June 2, 2016

Willis: I’m all about Eskimos football

When the CFL season kicks off with a Grey Cup rematch June 25 at Commonwealth Stadium, Odell Willis will have reached a milestone of sorts.

This will be his fourth season with the Edmonton Eskimos for the defensive end. That’s as long as Willis has been at any stop in his career.

Now entering his eighth CFL season, Edmonton is starting to resemble home after stops in Calgary, Winnipeg and Saskatchewan.

He’s seen the bad times in Edmonton when he arrived in 2013 on a team that finished 4-14. He’s been part of a core group that reached the good times in 2015.

He was instrumental in the 2014 turnaround season for the franchise, a defensive beast that helped earn him his second CFL All-Star nomination.


Willis has come a long way from his dirt-poor upbringing in rural Alabama.

He has never forgotten his roots, the life he left behind to ply his trade in a foreign and sometimes frozen country.

It’s given him an appreciation of how far he’s come as he has given back to the community without much fanfare.

How far the group has come in three short years is not lost on Willis.

“It’s a good locker room with good leaders and now we’re at the top,” Willis said. “When I first got here, we had nothing. This year, we’re trying to defend our crown. We started from there and now we’re here.”

Willis has given homage to his roots with his twitter handle@KuntryKane205.

The 205 part is the area code where he grew up near Yantley close to the Mississippi border in southwest Alabama.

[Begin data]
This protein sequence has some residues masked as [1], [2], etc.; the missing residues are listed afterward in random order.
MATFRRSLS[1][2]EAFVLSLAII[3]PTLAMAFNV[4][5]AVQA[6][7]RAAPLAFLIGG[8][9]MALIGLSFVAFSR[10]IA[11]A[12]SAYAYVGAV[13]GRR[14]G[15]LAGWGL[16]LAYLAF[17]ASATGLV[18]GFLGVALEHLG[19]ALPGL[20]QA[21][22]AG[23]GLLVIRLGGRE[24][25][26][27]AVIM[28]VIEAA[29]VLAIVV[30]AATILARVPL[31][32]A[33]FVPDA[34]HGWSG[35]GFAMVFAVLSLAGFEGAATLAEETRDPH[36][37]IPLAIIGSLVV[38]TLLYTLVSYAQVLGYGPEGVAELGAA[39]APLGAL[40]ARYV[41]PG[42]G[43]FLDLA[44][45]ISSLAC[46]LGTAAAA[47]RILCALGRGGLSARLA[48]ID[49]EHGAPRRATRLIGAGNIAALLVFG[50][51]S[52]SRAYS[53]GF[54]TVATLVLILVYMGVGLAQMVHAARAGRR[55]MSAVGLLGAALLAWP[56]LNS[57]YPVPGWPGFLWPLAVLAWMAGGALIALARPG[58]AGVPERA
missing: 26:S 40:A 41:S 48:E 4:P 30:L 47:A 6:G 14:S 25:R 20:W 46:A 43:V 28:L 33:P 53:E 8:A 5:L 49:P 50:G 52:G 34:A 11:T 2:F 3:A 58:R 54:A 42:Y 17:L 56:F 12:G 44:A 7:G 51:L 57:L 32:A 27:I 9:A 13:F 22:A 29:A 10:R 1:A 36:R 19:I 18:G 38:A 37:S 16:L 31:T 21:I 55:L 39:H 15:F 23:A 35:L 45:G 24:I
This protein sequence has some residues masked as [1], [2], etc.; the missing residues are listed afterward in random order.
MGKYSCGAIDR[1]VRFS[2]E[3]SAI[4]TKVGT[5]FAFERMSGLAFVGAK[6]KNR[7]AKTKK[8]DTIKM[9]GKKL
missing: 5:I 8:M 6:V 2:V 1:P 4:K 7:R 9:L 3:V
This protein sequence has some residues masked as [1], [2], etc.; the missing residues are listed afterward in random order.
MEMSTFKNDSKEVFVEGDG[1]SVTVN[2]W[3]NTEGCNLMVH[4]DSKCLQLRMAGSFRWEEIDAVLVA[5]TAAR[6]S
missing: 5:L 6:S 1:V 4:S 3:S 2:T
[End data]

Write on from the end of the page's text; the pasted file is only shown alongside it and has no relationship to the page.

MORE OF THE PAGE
“It’s just a metaphor for being King of the Country,” said Willis. “I’m from a country place. Dirt road, back woods and all that stuff. For me to make it out, I’m like a king. I always felt like I was a king, so I just put two and two together and spelled KuntryKane in the way country people talk instead of spelling it the correct, proper way.”

Fair enough. Life was plenty hard for his family and growing up was not without its challenges.

“It’s in very rural Alabama,” said Willis. “Actually, it’s one of the poorest places (Choctaw county) in the United States. There’s lots of farming. We grew our own crops. We had a farm with horses, cows, tractors, the whole nine yards. Anything you can think of living in the country.

“We baled hay, chopped wood, hauled wood, we did it all. Country boys are a lot stronger than you think they are.”

His down-to-earth style has increased his fan base and his followers tend to be the most passionate of Eskimos fans.

“This league is all about the fans,” said Willis. “I like the fans because they get me going. Why not bring the game to the fans? They pay good money for the seats. Why not give them a chance to interact as close as possible.”


Willis has never been shy about stepping into the stands after a big win and giving fans an up-close-and-personal contact.

A couple of years back, a fan had a T-shirt printed up that declared Willis to be the Mayor of Commonwealth. It could have been a huge marketing deal but Willis had other ideas.

This off-season, he started giving back more than he ever has and that gave him a different level of satisfaction.

“That was cool, but this off-season I was trying to do more for the kids,” Willis said.  “I can entertain the folks when I’m between the lines but this year I had my first football camp, which I thought was really cool. The feedback I got from the parents took my attention off trying to make money off T-shirts and stuff like that.

“I redirected my attention toward the kids. I had a camp this year and next year, I’m going to have many more. I have a facility now that can help me have camps.”

The Odell Willis camps were a personal initiative, something he did in Edmonton on his own time without imposing on the Eskimos.

“This was just me giving my personal time to the community,” said Willis. “At the end of the day, I’ve had my time. Why not give what I have to kids, which is our future?”

Even though Willis was ranked among the top elite among the gamers in the virtual Madden football world, he’s taken a more focused approach to the real world.

“Naw, I’m done with that,” Willis said. “I’m all about Eskimos football now.”